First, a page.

The takeaway is there is a lot going on with patients’ health right before the hospital stay, and some of these problems could increase fall risk. For instance, if a patient has heart problems and he or she ends up in the hospital, it is likely the fall risk also has increased due to some type of executive functioning issues, he explains. This correlation suggests case managers and hospitals can do a better job of teaching patients about fall prevention during discharge planning.

“We did qualitative work where we showed that people who had been in the hospital and were at risk for falls were not receiving a lot of discharge information about falls,” Hoffman says.

A review of literature shows these three main tactics appear to help prevent falls, Hoffman says:

• Recommend tai chi or other flexibility and balance exercises. “If you look at the Cochrane review of all literature out there on falls, things like tai chi and improving gait and balance help,” Hoffman says.

The authors of a recent study found high-quality evidence that tai chi is an effective intervention for preventing falls in community settings, although there is less clear evidence for long-term care facilities. The authors suggested tai chi may offer a superior tactic for reducing falls because of its benefits on cognitive functioning.3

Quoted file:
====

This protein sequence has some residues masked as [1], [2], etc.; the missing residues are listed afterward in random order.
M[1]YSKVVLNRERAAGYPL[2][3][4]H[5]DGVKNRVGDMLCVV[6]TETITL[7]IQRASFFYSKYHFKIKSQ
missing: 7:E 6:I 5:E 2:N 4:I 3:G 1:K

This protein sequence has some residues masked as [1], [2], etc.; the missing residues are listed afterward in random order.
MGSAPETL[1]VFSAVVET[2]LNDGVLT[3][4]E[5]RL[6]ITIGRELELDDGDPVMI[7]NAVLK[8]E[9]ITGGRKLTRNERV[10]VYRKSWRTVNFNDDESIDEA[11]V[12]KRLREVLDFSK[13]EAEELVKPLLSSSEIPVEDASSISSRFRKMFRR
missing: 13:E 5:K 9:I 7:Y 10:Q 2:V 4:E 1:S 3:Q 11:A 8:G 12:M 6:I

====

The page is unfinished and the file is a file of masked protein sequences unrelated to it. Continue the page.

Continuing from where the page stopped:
Some community organizations offer tai chi for older adults, and case managers could provide patients with information about those programs.

• Suggest home safety modifications. The most recent studies on falls prevention reveal a benefit to installing grab bars in showers and making other home safety modifications, Hoffman says.

One study revealed occupational therapists are effective in reducing fall hazards in the homes of older adults. They can make a comprehensive list of specific fall hazards in and around the home.4 “The problem is connecting people to those services,” Hoffman notes. “Medicare doesn’t pay for fall prevention.”

Some value-based healthcare plans might offer built-in incentives for preventive care, including fall prevention. Generally, Medicare and commercial payers do not cover fall prevention.